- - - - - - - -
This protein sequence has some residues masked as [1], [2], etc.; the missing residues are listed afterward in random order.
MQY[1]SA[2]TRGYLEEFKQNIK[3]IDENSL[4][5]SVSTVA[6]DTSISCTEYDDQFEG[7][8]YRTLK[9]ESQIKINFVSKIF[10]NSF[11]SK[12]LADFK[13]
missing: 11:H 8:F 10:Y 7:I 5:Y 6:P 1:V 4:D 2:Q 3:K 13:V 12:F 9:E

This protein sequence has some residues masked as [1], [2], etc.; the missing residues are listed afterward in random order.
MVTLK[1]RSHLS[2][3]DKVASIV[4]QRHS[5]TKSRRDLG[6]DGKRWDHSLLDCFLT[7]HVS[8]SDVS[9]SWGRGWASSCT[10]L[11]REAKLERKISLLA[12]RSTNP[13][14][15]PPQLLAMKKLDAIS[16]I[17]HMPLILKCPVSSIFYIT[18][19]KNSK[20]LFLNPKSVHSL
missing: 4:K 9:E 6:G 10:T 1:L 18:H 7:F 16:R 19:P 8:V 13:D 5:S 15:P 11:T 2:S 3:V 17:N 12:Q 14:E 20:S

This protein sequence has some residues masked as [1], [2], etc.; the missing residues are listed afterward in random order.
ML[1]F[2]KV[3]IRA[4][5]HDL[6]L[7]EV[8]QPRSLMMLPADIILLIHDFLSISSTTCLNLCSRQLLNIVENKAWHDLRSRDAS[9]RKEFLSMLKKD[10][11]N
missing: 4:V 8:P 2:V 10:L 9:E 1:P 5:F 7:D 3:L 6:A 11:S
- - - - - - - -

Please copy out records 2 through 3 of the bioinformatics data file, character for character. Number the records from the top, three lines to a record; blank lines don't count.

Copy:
This protein sequence has some residues masked as [1], [2], etc.; the missing residues are listed afterward in random order.
MVTLK[1]RSHLS[2][3]DKVASIV[4]QRHS[5]TKSRRDLG[6]DGKRWDHSLLDCFLT[7]HVS[8]SDVS[9]SWGRGWASSCT[10]L[11]REAKLERKISLLA[12]RSTNP[13][14][15]PPQLLAMKKLDAIS[16]I[17]HMPLILKCPVSSIFYIT[18][19]KNSK[20]LFLNPKSVHSL
missing: 4:K 9:E 6:G 10:T 1:L 18:H 7:F 16:R 19:P 8:V 13:D 5:S 15:P 11:T 2:S 3:V 17:N 12:Q 14:E 20:S

This protein sequence has some residues masked as [1], [2], etc.; the missing residues are listed afterward in random order.
ML[1]F[2]KV[3]IRA[4][5]HDL[6]L[7]EV[8]QPRSLMMLPADIILLIHDFLSISSTTCLNLCSRQLLNIVENKAWHDLRSRDAS[9]RKEFLSMLKKD[10][11]N
missing: 4:V 8:P 2:V 10:L 9:E 1:P 5:F 7:D 3:L 6:A 11:S